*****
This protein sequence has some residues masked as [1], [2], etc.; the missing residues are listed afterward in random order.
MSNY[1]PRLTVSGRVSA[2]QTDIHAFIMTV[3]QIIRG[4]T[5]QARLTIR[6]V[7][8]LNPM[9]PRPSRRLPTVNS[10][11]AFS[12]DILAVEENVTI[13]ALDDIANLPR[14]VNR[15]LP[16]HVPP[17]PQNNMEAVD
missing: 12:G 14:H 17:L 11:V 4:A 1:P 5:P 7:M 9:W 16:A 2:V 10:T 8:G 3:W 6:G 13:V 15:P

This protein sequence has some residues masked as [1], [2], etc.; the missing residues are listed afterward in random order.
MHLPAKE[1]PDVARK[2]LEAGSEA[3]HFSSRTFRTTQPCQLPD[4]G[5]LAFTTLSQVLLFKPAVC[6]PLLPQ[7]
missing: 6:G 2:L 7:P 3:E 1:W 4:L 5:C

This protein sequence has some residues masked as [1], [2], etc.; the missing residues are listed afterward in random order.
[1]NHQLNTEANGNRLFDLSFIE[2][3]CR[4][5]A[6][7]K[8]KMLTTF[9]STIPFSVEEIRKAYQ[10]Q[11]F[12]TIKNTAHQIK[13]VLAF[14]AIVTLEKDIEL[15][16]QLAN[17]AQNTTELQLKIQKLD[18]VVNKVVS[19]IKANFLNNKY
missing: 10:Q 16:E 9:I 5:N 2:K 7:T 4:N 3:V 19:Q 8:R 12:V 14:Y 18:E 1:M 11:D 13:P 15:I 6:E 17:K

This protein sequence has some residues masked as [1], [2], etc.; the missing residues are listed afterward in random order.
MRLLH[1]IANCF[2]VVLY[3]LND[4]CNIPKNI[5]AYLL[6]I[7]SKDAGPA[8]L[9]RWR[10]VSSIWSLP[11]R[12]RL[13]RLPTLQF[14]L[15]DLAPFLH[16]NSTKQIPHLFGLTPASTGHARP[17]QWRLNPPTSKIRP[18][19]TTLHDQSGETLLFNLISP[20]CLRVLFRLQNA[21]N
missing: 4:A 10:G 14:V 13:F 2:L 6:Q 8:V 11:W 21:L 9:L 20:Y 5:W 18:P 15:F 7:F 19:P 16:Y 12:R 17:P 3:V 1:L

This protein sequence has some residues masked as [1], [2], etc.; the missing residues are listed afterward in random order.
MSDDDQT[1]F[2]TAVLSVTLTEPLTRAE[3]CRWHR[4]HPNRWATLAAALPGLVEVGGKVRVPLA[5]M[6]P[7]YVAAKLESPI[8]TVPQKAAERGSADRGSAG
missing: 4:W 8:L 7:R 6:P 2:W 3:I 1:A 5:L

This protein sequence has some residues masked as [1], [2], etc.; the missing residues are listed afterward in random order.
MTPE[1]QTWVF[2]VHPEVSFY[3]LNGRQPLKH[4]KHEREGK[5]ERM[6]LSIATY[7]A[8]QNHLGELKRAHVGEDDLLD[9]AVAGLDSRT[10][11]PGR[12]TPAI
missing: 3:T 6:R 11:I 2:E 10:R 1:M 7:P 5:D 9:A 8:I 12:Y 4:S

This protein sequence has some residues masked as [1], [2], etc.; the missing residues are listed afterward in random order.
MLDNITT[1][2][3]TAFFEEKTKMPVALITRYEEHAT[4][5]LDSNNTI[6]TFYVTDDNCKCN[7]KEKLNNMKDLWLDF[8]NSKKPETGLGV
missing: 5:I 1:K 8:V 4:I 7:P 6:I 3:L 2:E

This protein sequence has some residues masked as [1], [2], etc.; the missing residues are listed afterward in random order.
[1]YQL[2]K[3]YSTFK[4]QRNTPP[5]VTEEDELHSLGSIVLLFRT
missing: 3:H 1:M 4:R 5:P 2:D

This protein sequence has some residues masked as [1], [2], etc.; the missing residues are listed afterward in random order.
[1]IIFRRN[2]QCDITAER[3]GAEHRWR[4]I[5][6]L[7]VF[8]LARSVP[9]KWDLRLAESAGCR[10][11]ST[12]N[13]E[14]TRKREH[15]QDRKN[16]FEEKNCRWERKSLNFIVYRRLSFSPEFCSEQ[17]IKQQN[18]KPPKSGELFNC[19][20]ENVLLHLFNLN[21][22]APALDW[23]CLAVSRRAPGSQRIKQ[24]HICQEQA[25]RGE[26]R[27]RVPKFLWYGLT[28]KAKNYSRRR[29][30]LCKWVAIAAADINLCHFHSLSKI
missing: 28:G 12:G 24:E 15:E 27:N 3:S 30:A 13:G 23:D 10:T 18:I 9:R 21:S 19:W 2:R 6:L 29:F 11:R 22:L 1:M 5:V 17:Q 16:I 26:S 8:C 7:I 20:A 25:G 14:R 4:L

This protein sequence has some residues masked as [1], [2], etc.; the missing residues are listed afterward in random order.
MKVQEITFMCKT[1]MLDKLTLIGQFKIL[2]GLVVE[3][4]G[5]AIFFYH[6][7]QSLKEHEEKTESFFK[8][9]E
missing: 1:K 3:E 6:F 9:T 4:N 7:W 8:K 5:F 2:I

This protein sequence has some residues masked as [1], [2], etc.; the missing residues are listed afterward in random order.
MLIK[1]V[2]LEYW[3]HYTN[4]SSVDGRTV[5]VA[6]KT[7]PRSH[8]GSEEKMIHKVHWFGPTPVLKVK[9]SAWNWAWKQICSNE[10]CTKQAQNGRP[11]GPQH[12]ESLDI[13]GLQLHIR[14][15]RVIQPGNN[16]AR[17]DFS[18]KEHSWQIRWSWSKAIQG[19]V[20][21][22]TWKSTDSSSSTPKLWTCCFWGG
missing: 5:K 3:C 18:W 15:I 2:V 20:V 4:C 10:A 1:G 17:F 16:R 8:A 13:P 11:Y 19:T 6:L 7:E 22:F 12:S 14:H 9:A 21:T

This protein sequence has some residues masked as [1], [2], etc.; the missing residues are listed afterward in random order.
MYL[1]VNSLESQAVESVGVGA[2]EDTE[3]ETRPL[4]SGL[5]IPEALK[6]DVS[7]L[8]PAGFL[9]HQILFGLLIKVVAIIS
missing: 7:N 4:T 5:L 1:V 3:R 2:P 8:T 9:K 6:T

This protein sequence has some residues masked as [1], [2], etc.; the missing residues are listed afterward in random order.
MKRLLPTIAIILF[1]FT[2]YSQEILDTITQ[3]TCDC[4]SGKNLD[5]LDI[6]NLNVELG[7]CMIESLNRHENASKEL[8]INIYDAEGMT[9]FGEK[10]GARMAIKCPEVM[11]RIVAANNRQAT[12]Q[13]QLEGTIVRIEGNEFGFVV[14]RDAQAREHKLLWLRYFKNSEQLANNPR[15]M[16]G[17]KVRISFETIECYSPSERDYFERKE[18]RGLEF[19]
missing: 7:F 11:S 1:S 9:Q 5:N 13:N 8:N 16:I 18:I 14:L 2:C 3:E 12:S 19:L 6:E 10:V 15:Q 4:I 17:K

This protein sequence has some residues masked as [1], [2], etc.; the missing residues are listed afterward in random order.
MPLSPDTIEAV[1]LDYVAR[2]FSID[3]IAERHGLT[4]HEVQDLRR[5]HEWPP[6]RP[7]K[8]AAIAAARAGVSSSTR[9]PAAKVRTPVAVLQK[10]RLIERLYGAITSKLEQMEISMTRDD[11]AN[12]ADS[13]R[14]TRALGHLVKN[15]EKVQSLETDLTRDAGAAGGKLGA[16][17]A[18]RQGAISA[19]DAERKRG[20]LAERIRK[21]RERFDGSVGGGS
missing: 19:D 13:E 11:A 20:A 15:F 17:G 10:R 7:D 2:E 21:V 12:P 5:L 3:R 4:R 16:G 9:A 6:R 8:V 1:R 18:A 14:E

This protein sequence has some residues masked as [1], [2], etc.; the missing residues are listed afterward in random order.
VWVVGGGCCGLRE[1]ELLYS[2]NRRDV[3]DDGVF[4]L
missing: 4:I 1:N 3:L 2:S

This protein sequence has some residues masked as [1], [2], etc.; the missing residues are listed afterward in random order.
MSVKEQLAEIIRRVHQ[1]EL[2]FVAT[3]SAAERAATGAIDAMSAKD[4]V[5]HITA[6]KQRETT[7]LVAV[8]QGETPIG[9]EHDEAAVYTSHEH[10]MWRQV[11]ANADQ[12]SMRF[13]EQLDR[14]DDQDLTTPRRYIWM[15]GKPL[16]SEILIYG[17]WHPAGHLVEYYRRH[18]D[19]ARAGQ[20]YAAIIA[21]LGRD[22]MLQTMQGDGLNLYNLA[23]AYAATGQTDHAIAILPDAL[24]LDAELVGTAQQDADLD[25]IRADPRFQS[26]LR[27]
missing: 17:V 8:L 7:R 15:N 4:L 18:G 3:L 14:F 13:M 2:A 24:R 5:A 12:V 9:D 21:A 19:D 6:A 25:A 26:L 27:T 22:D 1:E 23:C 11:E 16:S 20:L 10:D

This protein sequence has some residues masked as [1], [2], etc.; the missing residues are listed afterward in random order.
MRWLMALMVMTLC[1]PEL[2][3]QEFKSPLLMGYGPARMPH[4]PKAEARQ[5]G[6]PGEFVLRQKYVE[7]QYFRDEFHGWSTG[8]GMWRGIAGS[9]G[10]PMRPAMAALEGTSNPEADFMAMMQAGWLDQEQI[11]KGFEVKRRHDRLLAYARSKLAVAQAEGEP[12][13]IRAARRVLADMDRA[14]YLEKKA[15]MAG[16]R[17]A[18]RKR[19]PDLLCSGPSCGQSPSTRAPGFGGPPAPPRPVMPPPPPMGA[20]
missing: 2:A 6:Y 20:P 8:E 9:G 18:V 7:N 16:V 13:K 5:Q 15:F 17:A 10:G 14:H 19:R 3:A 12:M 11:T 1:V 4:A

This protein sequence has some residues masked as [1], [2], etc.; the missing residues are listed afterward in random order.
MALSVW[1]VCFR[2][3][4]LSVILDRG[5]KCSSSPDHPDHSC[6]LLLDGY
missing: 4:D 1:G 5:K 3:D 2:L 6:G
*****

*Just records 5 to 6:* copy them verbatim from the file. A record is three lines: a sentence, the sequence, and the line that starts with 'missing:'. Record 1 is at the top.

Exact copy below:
This protein sequence has some residues masked as [1], [2], etc.; the missing residues are listed afterward in random order.
MSDDDQT[1]F[2]TAVLSVTLTEPLTRAE[3]CRWHR[4]HPNRWATLAAALPGLVEVGGKVRVPLA[5]M[6]P[7]YVAAKLESPI[8]TVPQKAAERGSADRGSAG
missing: 4:W 8:L 7:R 6:P 2:W 3:I 1:A 5:L

This protein sequence has some residues masked as [1], [2], etc.; the missing residues are listed afterward in random order.
MTPE[1]QTWVF[2]VHPEVSFY[3]LNGRQPLKH[4]KHEREGK[5]ERM[6]LSIATY[7]A[8]QNHLGELKRAHVGEDDLLD[9]AVAGLDSRT[10][11]PGR[12]TPAI
missing: 3:T 6:R 11:I 2:E 10:R 1:M 7:P 5:D 9:A 8:I 12:Y 4:S